Three days in the Grand Canyon will feel like a journey to the moon and back. Here’s everything to discover (or rediscover) in America’s most famous landmark.
GRAND CANYON NATIONAL PARK, Arizona — How does one get to the Grand Canyon? This question sounds kind of ridiculous, given that we’re hardly talking about a secret, hidden destination. But until a recent visit, I hadn’t given much thought to the logistics involved with seeing the 270-mile-long iconic American natural wonder.
Because 2019 marks the Grand Canyon National Park’s official centennial as a National Park Service site, now is a perfect time to motivate for those of us who tend to under-prioritize our own domestic tourism. Cue the guilt trip feistily delivered by an Australian traveler whom I met in a remote town in Turkey 20 years ago; he delivered a stern lecture about how he wouldn’t dare think to leave his own country until he visited Ayer’s Rock and other landmarks. Meanwhile, American me was halfway across the world and had never seen the Grand Canyon. It was time to leave my perch in Los Angeles and go.
Day 1: Take the Train to the Canyon
But where? And how to get there? South Rim or North Rim? White water rafting or camping? Um, neither, since I’m a city girl through and through, thankyouverymuch. A trip that combines rail history, architecture, and the heritage of the main draw? That sounds right to me, which meant focusing on Grand Canyon Village at the South Rim and taking the Grand Canyon Railway.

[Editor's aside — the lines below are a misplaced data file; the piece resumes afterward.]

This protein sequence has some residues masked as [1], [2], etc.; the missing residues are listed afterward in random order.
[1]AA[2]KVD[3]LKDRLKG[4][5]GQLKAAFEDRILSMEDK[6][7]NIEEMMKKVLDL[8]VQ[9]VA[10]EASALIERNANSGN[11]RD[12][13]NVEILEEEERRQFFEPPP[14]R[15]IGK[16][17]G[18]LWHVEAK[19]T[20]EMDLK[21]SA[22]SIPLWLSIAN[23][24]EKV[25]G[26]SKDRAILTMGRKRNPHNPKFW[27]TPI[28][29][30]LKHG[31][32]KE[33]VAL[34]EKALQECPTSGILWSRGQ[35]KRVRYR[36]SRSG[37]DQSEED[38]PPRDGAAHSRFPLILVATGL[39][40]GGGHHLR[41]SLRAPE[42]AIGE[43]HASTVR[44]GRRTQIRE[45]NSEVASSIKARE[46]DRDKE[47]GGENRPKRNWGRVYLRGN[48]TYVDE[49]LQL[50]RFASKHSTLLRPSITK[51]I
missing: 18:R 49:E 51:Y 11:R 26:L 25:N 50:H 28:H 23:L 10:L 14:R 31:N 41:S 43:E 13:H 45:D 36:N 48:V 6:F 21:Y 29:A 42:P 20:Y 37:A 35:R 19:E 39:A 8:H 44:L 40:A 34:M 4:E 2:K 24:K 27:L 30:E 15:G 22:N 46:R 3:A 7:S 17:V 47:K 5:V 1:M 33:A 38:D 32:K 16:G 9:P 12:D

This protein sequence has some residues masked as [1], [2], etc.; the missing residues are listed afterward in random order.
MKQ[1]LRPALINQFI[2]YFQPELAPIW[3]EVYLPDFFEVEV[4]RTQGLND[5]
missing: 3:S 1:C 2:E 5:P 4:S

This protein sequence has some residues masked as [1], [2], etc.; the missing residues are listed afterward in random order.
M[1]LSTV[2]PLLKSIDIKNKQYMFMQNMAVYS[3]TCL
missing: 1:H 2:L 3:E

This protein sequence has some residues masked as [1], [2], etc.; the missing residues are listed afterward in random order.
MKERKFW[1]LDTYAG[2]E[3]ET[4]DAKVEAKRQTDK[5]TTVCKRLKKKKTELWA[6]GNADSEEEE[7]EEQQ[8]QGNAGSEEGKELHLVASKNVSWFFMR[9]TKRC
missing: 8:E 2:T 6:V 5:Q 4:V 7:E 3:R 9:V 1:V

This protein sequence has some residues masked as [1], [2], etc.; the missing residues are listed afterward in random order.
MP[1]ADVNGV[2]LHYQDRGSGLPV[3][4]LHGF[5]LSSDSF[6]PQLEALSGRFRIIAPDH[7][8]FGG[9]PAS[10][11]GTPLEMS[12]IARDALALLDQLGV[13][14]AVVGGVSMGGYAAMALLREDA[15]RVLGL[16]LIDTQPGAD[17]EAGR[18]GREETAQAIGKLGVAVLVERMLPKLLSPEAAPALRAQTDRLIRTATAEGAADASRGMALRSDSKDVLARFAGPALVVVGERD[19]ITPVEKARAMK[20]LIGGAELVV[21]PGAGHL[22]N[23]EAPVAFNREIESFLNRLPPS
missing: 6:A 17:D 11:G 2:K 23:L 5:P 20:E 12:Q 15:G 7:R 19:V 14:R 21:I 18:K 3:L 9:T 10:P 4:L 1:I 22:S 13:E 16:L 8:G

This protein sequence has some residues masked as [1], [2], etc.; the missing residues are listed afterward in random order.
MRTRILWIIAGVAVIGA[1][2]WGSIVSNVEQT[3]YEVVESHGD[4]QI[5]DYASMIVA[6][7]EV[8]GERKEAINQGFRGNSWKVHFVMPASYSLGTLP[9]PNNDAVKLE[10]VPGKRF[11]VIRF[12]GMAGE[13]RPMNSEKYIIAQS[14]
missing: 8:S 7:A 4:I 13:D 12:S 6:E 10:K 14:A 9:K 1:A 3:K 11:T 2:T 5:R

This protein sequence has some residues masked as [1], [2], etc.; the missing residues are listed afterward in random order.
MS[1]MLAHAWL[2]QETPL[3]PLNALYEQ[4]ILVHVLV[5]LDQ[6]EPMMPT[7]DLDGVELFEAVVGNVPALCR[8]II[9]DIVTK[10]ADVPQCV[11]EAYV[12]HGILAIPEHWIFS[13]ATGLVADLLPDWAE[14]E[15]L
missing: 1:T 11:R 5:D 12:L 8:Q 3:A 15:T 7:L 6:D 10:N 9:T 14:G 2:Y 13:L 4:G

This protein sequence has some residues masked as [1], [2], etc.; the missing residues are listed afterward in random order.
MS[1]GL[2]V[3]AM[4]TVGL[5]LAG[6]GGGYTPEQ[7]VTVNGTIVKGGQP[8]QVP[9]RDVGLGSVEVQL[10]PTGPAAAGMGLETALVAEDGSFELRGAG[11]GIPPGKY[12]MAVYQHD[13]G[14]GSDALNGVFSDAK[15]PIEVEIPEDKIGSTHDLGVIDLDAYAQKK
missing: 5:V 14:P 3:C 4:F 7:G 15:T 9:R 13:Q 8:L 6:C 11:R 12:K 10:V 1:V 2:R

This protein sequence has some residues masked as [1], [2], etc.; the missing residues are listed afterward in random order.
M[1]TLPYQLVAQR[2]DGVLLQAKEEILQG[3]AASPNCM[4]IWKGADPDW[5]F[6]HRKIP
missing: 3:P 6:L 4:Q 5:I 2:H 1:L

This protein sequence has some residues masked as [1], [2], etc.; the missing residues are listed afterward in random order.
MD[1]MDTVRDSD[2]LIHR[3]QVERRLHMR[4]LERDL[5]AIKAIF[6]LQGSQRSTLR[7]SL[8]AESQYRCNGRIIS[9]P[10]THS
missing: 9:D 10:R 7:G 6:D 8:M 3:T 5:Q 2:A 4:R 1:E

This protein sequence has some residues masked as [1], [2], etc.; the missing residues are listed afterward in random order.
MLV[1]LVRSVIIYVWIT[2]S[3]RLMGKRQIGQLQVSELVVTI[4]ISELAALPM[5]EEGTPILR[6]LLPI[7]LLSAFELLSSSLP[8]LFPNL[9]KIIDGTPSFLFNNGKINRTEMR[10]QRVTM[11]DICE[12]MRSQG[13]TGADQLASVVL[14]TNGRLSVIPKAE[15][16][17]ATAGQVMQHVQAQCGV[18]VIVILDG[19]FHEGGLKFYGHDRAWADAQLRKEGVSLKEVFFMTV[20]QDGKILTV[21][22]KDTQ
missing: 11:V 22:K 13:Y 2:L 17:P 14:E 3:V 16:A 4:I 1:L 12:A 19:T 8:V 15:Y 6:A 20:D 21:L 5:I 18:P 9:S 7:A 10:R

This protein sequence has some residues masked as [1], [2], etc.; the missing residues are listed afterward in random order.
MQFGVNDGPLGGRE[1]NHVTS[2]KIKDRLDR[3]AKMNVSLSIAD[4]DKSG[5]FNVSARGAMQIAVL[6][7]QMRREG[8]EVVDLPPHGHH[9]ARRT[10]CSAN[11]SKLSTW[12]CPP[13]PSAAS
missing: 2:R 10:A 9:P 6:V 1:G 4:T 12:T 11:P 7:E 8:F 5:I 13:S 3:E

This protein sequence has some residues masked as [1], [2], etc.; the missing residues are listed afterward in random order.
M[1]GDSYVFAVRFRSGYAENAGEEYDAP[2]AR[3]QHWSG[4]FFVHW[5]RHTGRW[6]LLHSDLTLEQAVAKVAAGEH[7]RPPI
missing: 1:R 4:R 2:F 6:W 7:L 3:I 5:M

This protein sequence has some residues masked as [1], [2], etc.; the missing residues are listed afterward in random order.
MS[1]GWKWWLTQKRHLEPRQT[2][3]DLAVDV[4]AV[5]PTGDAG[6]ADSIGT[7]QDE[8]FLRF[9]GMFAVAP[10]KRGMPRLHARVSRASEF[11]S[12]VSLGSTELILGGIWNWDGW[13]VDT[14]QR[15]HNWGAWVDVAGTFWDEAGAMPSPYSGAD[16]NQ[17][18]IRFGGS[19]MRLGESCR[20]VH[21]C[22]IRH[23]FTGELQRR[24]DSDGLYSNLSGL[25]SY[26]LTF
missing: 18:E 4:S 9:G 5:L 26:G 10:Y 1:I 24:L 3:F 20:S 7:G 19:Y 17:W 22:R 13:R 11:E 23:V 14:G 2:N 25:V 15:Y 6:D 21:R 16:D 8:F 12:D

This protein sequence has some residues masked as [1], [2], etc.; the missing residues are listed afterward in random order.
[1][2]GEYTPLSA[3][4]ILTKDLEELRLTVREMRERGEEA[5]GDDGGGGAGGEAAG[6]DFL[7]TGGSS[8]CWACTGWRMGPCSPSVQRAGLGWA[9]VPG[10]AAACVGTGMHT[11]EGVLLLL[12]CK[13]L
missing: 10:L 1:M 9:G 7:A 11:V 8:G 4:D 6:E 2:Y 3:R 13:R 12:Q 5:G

Flagstaff, Arizona, may be closer to the action, but I opted to go round trip from Phoenix because it had better flight options, followed by a drive north that proved a greaet addition to the journey. (For bonus adventure points, take a slight detour through the Red Rock State Park and Sedona.)
As for the marvel of the canyon itself, it calls for a retro experience. Since traffic consumes enough of my day-to-day life in Los Angeles, I wanted to avoid driving and parking headaches at all costs. (There’s no better way to create a nature-centric vacation buzzkill.)
But I was going the other way to the canyon via Williams, Arizona — the train. Williams (population: under 4,000) is rife with Route 66 nostalgia and the self-proclaimed world-famous Sultana Bar, one of the best dive bars I’ve stepped foot in. If you’ve seen the Pixar movie Cars, you’ll get the Williams vibe.
Day 2: Around Grand Canyon Village
The Grand Canyon Railway returned to service in 1989 after a dormant period that followed years of service for both tourism and an erstwhile mining industry. Today it makes a daily round-trip run to and from the South Rim, on a 65-mile ride that takes two hours and fifteen minutes and offers multiple class option. (It can run twice during busier seasons.)
Crashing at Grand Canyon Railway Hotel is extra convenient because the hotel will transfer your bags to South Rim hotels operated within Xanterra, the hospitality and travel concessionnaire under contract with the National Park Service. (RV road warriors, they’ve got you and your pets covered, too.) One feature the train program can stand to do without: historical reenactments that rely on worn-out cowboy tropes and, from what I saw, outdated jokes that overall work against efforts to make tourism in National Park Service sites more inclusive.